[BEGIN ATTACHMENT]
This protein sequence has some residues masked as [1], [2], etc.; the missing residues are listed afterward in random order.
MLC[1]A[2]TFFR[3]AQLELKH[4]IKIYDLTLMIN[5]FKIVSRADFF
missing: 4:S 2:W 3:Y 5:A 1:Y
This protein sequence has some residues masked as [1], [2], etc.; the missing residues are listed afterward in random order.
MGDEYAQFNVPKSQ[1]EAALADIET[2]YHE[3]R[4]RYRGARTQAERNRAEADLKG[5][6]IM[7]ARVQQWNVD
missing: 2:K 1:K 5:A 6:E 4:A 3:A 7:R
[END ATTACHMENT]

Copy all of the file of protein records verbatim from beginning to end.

This protein sequence has some residues masked as [1], [2], etc.; the missing residues are listed afterward in random order.
MLC[1]A[2]TFFR[3]AQLELKH[4]IKIYDLTLMIN[5]FKIVSRADFF
missing: 4:S 2:W 3:Y 5:A 1:Y
This protein sequence has some residues masked as [1], [2], etc.; the missing residues are listed afterward in random order.
MGDEYAQFNVPKSQ[1]EAALADIET[2]YHE[3]R[4]RYRGARTQAERNRAEADLKG[5][6]IM[7]ARVQQWNVD
missing: 2:K 1:K 5:A 6:E 4:A 3:A 7:R